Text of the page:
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Hans Modrow is a German politician best known as the last communist premier of East Germany. Taking office in the middle of the Peaceful Revolution, he was the de facto leader of the country for much of the winter of 1989 and 1990, attempting to delay German reunification.
The Christian Democratic Union of Germany was an East German political party founded in 1945. It was part of the National Front with the Socialist Unity Party of Germany (SED) and a bloc party until 1989.
The German Communist Party is a minor communist party in Germany. The DKP supports left positions and was an observer member of the European Left. At the end of February 2016 it left the European party.
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The German Democratic Republic was created as a totalitarian socialist republic on 7 October 1949 and began to institute a government based on the government of the Stalinist Soviet Union. The equivalent of the Communist Party in East Germany was the Sozialistische Einheitspartei Deutschlands, which along with other parties, was part of the National Front of Democratic Germany. It was created in 1946 through the merger of the Communist Party of Germany (KPD) and the Social Democratic Party of Germany (SPD) in the Soviet Occupation Zone of Germany. Following German reunification, the SED was renamed the Party of Democratic Socialism (PDS), which eventually merged with the West German Electoral Alternative for Labor and Social Justice to form the modern Left Party.
The Socialist Unity Party of West Berlin was a communist party in West Berlin. The party was founded on 24 November 1962, when the West Berlin local organization of the Socialist Unity Party of Germany (SED) was separated from the main party. Until 1969, the party was known as the Socialist Unity Party of Germany - West Berlin. Gerhard Danelius was the chairman of the party until 1978.
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The Communist Party of Germany (KPD) and the Social Democratic Party of Germany (SPD) merged to form the Socialist Unity Party of Germany (SED) on 21 April 1946 in the territory of the Soviet occupation zone. It is considered a forced merger. In the course of the merger, about 5,000 Social Democrats who opposed it were detained and sent to camps and jails.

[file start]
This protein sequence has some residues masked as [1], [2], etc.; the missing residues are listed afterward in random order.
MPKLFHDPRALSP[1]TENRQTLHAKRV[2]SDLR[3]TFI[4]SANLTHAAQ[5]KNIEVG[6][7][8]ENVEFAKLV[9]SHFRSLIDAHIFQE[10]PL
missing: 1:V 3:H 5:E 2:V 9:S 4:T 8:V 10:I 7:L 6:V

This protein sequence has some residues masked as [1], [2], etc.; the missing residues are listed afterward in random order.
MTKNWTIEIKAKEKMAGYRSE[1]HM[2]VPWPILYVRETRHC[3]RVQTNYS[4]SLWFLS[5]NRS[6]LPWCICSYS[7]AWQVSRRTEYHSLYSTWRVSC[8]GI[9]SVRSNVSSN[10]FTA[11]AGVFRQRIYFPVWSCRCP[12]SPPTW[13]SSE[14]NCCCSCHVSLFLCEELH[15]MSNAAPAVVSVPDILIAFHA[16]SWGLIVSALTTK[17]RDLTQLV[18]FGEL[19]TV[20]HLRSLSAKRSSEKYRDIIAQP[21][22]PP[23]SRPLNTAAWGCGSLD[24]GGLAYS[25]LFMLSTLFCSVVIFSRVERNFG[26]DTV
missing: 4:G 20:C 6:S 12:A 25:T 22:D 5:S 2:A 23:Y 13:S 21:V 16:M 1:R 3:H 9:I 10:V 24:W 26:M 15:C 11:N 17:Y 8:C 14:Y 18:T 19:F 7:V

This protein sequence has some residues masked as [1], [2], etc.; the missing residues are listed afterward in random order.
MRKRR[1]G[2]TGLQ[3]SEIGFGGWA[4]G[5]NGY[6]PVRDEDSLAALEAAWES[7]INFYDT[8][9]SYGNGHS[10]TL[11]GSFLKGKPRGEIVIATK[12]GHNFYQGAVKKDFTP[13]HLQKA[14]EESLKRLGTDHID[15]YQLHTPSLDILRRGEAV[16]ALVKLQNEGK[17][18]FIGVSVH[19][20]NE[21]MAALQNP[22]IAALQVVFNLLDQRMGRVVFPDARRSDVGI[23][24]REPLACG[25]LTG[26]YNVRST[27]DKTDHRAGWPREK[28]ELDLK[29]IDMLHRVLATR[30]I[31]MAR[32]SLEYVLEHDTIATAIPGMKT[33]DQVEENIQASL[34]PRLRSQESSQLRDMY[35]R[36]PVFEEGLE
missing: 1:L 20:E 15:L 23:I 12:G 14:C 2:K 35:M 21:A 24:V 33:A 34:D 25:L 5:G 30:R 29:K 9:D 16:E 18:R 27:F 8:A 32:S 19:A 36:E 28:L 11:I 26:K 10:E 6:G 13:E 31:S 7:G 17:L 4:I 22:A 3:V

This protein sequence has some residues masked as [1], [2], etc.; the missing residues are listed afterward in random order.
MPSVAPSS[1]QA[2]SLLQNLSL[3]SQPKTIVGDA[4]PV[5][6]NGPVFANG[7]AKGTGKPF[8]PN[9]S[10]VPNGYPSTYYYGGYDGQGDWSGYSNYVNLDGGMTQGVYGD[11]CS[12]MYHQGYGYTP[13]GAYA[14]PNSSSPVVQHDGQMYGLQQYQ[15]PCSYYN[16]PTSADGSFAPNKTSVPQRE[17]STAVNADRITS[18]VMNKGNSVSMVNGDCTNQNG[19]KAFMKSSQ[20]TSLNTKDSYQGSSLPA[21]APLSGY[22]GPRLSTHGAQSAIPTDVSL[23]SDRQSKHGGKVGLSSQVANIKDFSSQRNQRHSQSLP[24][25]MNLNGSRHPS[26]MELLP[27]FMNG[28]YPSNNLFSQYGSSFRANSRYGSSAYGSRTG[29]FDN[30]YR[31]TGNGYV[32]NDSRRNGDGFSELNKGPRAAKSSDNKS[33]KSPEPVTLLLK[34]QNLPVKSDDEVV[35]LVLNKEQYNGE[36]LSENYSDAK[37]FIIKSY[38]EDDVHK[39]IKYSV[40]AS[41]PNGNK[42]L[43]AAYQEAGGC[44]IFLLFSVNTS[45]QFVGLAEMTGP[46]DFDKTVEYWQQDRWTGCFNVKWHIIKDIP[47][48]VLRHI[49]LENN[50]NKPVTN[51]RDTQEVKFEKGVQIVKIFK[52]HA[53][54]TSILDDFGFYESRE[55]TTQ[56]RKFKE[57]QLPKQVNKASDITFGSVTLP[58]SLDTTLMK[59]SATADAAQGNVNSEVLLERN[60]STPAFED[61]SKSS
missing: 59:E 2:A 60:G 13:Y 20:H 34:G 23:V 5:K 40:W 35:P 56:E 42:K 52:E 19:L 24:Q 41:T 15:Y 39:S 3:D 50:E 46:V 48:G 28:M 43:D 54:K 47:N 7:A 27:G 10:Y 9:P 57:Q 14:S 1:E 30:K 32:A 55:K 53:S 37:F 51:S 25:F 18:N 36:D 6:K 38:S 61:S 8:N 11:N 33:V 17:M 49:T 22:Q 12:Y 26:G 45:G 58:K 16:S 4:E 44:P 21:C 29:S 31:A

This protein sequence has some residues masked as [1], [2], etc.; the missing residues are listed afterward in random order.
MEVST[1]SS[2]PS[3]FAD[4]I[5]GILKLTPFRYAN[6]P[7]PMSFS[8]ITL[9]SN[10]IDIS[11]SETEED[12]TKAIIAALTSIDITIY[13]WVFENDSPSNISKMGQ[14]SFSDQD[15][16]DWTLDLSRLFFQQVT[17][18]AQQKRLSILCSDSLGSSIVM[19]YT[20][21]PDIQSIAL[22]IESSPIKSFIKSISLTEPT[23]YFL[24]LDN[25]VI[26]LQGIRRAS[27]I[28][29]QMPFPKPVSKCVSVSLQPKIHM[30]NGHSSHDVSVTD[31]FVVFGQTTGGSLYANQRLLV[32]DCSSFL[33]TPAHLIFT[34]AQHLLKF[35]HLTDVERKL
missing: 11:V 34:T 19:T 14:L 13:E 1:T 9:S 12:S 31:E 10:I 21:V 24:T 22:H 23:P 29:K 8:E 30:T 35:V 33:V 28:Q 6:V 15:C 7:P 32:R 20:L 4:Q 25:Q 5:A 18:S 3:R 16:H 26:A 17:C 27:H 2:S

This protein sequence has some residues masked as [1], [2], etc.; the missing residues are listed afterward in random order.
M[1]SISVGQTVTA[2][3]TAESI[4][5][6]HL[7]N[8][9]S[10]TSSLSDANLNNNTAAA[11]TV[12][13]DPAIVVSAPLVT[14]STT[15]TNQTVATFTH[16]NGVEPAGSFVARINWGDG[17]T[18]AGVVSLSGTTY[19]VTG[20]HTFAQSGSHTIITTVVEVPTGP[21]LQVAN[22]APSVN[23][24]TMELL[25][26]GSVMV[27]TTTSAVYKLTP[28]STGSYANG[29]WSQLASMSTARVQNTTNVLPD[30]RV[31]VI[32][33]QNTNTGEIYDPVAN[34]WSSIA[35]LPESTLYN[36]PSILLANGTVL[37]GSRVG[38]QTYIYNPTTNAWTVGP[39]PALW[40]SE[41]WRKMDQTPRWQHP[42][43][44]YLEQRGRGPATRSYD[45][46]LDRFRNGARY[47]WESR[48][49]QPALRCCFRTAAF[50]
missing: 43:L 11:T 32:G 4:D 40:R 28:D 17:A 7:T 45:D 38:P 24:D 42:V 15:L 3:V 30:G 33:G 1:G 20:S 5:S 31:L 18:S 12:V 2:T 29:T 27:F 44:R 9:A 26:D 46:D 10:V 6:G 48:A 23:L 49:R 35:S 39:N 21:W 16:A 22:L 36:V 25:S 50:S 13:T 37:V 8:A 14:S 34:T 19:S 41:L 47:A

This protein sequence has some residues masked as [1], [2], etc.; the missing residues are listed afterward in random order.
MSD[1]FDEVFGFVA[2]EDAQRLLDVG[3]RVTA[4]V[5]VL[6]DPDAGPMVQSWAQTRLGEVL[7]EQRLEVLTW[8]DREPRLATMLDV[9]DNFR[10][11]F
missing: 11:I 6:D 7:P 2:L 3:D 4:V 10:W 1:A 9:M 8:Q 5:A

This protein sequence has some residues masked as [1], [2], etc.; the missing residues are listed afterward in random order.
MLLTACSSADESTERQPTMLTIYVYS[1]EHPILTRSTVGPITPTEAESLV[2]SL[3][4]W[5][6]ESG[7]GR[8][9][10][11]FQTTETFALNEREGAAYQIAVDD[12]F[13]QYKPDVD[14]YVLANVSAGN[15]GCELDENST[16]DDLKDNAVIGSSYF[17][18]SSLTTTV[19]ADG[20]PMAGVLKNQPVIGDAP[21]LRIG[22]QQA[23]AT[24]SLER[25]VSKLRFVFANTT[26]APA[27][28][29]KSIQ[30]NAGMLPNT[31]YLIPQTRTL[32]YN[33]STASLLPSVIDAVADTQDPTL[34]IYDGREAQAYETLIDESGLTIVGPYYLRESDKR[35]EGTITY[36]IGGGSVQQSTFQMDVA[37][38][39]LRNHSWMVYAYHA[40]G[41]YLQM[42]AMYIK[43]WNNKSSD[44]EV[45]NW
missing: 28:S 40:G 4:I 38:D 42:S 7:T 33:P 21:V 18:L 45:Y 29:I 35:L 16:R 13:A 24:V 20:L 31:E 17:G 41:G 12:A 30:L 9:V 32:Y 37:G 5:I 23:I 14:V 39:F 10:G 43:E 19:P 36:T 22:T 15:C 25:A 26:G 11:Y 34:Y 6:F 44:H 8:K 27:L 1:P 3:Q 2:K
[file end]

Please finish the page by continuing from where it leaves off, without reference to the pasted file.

Das Volk was a daily newspaper published from Berlin, Germany. It was the central organ of the Social Democratic Party of Germany (SPD). The first issue of Das Volk was published on 7 July 1945. Das Volk was the second working class-newspaper to emerge in Berlin after the Second World War. During its first twenty days of publishing, Das Volk was printed in Berliner format. Das Volk heeded the calls of the Communist Party of Germany (KPD) for building an anti-fascist democratic Germany, a parliamentary-democratic republic and unity of the working class. The newspaper was controlled by the left-wing tendency inside SPD, and supported merger of the party with KPD.
Deutsche Volkszeitung was a newspaper published daily from Berlin, Germany 1945-1946. It was the organ of the Central Committee of the Communist Party of Germany (KPD).
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Hermann Weber was a German historian and political scientist. He has been described as "the man who knew everything about the German Democratic Republic".
Klaus Huhn was a German sports journalist, writer and sports administrator. Huhn worked for the East German mass-market daily newspaper, Neues Deutschland, and was chairman of the Sports Journalists Sub-Association within that country's important Union of Journalists.
Marlies Deneke is a German politician.
Lieselotte Thoms-Heinrich was a journalist and officially mandated feminist. Between 1968 and 1981 she was editor in chief of the mass circulation women's magazine, "Für Dich". She was also a member of the national parliament ("Volkskammer") between 1963 and 1981.
Brigitte Zimmermann is a German journalist. Between 1983 and 1991 she was editor in chief of Wochenpost, East Germany's top selling weekly newspaper.
Helga Mucke-Wittbrodt was a German physician. For nearly forty years she was the medical director at the East German Government Hospital. In connection with this, for forty years she was a member of the National legislature ("Volkskammer"), representing not a political party but the Democratic Women's League . Although her medical abilities were evidently well attested, the length of her tenure at the hospital and the number of national honours that she accumulated over the years indicate that she was also highly prized by the authorities for her discretion and "political reliability".
Media related to Neues Deutschland at Wikimedia Commons